Who will my students be when teaching English abroad?

Details such as the age, background, and general motivation of your ESL students will vary considerably depending on the location and type of school that you work for. Your class could be full of university students, businessmen, or hotel workers, all of whom will be looking for a different type of lesson. Alternatively, teachers in government run schools will have a class full of children whose could be aged anywhere from five to sixteen. Whatever the individual group, they will have distinct characteristics which may or may not appeal to different teachers. It is worth remembering that by completing a TESOL certification course before you start teaching, you will learn all the skills you need to be successful in any classroom environment you are likely to come across.

Will I be teaching adults when teaching English abroad?

Many people teaching English abroad will find themselves teaching adults of various ages and backgrounds. In much of Europe and Latin America it is difficult for foreign teachers to get jobs in public schools due to government restrictions, so most teachers end up working in private language centers. These centers typically provide classes on their own premises or by sending teachers to work directly in the offices of local businesses. In this scenario, your students could be employees of cross-border businesses, people who work in the tourism industry, university students, or individuals who are looking for a better understanding of English music, books, movies or television. One important thing to consider when teaching adults is that most will have other work or study commitments which means you will most likely be expected to work evenings and at weekends.

Will I be teaching young learners when teaching English abroad?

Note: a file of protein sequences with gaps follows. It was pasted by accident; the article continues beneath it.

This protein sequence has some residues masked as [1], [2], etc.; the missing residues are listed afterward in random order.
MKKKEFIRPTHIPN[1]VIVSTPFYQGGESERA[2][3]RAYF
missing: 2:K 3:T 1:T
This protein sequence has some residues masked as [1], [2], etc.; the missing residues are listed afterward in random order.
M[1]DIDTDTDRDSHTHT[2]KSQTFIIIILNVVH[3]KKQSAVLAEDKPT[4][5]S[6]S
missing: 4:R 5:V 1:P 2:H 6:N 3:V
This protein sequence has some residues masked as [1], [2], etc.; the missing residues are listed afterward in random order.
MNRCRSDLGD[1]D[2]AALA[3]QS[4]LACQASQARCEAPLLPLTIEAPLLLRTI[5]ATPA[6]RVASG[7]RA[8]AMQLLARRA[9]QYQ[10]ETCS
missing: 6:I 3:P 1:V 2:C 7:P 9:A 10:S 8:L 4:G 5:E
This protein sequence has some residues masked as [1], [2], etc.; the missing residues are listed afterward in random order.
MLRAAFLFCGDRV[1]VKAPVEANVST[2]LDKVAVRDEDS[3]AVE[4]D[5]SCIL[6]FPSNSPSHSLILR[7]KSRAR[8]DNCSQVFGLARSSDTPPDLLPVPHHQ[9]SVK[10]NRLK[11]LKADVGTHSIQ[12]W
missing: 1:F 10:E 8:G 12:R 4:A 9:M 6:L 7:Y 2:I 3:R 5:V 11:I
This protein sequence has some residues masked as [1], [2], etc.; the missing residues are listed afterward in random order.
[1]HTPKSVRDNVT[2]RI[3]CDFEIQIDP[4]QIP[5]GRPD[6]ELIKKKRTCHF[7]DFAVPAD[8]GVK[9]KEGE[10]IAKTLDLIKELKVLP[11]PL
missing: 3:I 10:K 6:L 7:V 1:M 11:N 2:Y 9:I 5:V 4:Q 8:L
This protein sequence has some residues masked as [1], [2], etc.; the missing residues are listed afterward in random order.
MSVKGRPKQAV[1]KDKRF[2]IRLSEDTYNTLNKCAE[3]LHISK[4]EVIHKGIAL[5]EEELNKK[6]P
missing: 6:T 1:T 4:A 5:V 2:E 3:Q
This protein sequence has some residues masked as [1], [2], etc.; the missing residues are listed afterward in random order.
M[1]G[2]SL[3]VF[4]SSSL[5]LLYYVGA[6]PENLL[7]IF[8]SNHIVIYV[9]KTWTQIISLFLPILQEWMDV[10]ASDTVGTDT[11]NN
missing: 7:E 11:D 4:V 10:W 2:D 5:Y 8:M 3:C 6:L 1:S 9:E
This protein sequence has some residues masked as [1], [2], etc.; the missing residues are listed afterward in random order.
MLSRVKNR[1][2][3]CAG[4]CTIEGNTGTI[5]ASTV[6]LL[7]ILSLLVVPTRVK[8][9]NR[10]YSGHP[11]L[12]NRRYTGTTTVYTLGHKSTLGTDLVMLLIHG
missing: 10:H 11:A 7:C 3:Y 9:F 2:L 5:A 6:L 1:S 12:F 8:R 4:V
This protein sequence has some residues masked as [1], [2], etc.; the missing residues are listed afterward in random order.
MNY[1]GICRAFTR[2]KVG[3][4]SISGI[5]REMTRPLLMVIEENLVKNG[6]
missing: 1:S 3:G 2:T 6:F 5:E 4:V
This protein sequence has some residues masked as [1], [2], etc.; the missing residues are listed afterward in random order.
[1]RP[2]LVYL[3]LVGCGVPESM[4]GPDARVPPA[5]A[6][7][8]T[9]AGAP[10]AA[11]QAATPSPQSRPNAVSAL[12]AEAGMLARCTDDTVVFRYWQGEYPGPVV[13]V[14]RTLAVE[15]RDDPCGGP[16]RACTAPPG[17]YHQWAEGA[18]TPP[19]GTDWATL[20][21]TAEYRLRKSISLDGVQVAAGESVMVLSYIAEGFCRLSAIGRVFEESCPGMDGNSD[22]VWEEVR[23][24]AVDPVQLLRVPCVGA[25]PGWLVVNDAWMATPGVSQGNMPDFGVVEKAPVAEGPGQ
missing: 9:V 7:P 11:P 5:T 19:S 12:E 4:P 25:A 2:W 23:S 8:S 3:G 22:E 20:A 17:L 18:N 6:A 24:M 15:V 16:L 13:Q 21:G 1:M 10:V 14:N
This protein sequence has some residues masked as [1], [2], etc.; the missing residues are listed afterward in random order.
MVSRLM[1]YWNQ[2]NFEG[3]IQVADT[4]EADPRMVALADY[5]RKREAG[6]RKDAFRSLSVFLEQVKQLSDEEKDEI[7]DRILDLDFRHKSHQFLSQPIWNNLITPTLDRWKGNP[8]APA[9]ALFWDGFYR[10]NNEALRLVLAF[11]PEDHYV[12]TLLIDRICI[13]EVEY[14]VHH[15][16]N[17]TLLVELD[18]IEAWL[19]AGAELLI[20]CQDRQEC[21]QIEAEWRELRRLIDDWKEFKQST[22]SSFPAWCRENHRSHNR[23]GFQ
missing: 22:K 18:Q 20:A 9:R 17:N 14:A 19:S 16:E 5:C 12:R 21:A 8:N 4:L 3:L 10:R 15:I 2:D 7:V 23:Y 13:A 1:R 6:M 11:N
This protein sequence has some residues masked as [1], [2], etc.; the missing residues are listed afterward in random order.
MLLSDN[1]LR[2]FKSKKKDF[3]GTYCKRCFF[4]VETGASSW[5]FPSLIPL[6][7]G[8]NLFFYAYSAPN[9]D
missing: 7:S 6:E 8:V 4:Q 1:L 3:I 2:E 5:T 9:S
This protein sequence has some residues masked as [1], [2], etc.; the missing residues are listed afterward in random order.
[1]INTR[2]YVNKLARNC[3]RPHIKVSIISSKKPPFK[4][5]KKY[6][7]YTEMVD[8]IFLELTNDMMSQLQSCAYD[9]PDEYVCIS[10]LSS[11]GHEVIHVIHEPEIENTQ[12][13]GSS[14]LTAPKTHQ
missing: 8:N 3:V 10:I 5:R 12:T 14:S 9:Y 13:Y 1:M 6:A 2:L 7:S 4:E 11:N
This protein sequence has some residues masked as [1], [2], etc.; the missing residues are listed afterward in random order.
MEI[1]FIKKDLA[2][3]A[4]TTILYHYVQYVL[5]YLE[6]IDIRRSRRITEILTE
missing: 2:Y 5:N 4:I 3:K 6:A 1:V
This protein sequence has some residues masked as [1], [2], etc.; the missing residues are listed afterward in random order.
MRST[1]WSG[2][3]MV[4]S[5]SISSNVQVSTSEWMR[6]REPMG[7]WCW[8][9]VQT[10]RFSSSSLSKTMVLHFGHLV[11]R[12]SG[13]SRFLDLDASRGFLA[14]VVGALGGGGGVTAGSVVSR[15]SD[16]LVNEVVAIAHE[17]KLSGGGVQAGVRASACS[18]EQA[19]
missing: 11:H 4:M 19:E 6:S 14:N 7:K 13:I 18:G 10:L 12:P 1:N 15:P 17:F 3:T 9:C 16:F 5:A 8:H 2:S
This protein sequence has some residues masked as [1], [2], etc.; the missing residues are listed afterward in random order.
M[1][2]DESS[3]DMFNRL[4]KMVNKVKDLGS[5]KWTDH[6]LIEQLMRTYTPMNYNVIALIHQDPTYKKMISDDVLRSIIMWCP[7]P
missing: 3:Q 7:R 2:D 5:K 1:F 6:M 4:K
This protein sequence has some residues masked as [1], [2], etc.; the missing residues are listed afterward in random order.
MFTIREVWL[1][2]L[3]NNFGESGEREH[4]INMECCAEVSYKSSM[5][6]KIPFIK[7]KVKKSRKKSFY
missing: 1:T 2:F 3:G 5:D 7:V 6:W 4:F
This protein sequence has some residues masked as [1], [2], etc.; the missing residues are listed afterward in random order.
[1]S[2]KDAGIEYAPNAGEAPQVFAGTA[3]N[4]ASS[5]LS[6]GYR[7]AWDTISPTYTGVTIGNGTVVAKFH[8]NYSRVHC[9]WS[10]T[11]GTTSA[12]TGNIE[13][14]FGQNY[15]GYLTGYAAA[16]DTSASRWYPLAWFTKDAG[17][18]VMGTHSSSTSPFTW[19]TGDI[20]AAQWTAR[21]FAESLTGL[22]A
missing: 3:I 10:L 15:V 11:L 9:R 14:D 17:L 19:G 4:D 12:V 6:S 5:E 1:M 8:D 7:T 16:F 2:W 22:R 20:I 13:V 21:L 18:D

If you are teaching in Asia in particular, there is a much bigger chance that you will be teaching young learners. In South Korea and Japan there are large government programs that recruit thousands of foreign teachers to work in public schools (similar schemes exist in other countries such as Spain, France, and Chile). Summer English camps for young learners are another popular option for teachers in some parts of the world. In many countries it is also common practice for parents to pay for their children to have extra language lessons outside of normal school hours. To service this demand, there are a large number of private language schools that employ teachers to deliver lessons in the afternoon, evenings and at weekends. Many of these students will also be looking for specific help in passing the English language college entrance examination known as TOEFL.

Can I also earn extra cash as a private tutor when teaching English abroad?

Although most teachers will find themselves working in a government-run school or a private language center, private tutoring is also a common sideline for many. This can be a great way to add a little extra to your monthly income and you are free to decide what type of students you want to teach. You might want to stick to the same type of student you are familiar with, or branch out into a different age group or background. Whatever you decide, you should make sure you don?t fall foul of any rules or regulations regarding teaching outside of your main job by doing a bit of research before you get started.